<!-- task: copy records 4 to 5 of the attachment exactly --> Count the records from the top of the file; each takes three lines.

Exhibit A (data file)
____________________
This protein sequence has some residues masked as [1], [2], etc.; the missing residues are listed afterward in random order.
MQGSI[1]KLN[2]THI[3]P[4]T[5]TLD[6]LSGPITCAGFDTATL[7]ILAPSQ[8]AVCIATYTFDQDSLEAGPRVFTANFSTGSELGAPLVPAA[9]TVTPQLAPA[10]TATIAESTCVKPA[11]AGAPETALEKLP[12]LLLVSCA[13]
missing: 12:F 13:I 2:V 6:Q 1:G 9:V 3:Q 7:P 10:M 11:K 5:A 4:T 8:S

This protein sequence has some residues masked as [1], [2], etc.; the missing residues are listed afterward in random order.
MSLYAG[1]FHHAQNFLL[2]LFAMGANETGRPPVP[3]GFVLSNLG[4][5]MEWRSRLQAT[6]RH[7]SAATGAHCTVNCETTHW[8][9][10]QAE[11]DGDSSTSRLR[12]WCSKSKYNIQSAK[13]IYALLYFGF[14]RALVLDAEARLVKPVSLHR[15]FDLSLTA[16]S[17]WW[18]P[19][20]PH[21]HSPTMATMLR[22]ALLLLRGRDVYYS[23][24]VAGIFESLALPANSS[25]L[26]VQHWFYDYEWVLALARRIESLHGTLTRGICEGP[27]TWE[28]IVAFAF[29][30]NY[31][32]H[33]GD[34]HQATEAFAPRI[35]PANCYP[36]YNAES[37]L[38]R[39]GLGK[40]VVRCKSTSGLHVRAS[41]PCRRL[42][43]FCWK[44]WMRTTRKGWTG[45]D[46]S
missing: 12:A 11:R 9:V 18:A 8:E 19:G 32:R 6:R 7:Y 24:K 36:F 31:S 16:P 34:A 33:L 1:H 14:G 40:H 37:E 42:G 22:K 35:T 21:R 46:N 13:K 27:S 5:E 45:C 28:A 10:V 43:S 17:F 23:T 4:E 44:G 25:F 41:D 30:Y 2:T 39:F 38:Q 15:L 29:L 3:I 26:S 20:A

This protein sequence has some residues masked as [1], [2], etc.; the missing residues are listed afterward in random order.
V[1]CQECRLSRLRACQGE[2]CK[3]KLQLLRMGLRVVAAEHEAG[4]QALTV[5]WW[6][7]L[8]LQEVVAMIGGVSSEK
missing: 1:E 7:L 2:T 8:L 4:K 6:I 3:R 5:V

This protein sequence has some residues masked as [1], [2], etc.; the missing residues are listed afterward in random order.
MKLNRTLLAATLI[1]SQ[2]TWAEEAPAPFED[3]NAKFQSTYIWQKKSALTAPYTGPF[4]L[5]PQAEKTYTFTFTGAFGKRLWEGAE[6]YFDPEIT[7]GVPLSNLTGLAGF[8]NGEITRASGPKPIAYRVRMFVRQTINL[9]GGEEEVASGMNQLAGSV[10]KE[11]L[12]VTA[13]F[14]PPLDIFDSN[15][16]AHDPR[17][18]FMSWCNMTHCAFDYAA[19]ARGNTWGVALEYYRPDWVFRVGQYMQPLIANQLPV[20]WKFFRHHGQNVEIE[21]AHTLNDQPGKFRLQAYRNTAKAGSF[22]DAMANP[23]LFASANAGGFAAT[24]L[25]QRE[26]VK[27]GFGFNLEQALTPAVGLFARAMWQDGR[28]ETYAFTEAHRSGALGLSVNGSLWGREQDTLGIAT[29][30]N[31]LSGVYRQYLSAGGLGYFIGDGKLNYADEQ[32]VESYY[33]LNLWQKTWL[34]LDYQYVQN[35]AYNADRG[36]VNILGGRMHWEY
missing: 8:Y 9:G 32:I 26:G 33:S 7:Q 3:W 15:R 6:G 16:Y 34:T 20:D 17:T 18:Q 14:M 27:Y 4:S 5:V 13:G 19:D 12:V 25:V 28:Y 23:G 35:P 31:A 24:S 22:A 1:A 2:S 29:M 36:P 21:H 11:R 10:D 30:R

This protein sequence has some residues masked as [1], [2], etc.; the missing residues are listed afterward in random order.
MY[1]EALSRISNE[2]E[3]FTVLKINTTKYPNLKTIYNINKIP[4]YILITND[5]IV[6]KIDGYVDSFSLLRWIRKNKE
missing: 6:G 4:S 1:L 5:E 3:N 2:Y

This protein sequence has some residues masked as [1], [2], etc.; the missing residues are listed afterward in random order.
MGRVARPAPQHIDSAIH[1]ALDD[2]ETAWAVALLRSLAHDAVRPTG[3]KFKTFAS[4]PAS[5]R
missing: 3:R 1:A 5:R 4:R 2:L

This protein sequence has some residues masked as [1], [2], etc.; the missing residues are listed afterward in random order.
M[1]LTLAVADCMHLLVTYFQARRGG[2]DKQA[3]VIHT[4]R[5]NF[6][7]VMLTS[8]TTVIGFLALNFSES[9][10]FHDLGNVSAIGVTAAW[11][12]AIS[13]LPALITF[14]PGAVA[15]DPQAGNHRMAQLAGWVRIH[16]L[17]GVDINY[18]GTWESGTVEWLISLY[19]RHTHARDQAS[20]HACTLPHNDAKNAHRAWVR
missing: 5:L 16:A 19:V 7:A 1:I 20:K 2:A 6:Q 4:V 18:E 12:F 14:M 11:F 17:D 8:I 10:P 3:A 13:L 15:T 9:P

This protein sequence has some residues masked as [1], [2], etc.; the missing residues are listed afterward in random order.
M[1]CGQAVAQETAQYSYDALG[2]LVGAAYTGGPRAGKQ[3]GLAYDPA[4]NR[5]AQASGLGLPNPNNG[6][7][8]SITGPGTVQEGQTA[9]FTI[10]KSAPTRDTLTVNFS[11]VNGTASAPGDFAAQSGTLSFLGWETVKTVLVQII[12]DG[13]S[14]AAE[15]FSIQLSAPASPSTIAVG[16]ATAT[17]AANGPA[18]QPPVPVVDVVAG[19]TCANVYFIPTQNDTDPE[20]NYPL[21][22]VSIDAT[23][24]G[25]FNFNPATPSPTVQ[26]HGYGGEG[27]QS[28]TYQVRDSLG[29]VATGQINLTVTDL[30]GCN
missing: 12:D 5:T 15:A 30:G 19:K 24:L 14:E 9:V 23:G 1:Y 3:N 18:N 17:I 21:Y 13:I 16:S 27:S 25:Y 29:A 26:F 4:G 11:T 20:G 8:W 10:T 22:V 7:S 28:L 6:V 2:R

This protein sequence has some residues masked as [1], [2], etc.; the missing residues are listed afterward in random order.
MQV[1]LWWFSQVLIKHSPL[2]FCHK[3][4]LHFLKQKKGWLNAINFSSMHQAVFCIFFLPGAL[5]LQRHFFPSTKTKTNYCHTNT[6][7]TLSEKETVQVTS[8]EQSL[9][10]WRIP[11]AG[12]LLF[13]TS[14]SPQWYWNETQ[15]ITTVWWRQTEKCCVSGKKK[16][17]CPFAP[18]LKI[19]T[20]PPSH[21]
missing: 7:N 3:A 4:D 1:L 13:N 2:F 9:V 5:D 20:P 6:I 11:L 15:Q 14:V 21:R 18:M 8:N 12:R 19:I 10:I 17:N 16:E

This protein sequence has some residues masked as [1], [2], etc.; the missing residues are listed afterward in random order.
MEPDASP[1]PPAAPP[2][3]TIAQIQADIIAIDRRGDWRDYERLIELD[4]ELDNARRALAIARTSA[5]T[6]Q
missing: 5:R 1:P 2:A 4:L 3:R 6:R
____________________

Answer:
This protein sequence has some residues masked as [1], [2], etc.; the missing residues are listed afterward in random order.
MKLNRTLLAATLI[1]SQ[2]TWAEEAPAPFED[3]NAKFQSTYIWQKKSALTAPYTGPF[4]L[5]PQAEKTYTFTFTGAFGKRLWEGAE[6]YFDPEIT[7]GVPLSNLTGLAGF[8]NGEITRASGPKPIAYRVRMFVRQTINL[9]GGEEEVASGMNQLAGSV[10]KE[11]L[12]VTA[13]F[14]PPLDIFDSN[15][16]AHDPR[17][18]FMSWCNMTHCAFDYAA[19]ARGNTWGVALEYYRPDWVFRVGQYMQPLIANQLPV[20]WKFFRHHGQNVEIE[21]AHTLNDQPGKFRLQAYRNTAKAGSF[22]DAMANP[23]LFASANAGGFAAT[24]L[25]QRE[26]VK[27]GFGFNLEQALTPAVGLFARAMWQDGR[28]ETYAFTEAHRSGALGLSVNGSLWGREQDTLGIAT[29][30]N[31]LSGVYRQYLSAGGLGYFIGDGKLNYADEQ[32]VESYY[33]LNLWQKTWL[34]LDYQYVQN[35]AYNADRG[36]VNILGGRMHWEY
missing: 8:Y 9:G 32:I 26:G 33:S 7:Q 3:W 15:R 6:G 16:Y 34:T 20:D 17:T 18:Q 14:M 27:Y 4:S 5:V 13:G 19:D 12:V 25:V 28:Y 23:G 35:P 31:A 24:S 22:A 1:A 2:S 29:M 36:P 21:H 11:R 10:D 30:R

This protein sequence has some residues masked as [1], [2], etc.; the missing residues are listed afterward in random order.
MY[1]EALSRISNE[2]E[3]FTVLKINTTKYPNLKTIYNINKIP[4]YILITND[5]IV[6]KIDGYVDSFSLLRWIRKNKE
missing: 6:G 4:S 1:L 5:E 3:N 2:Y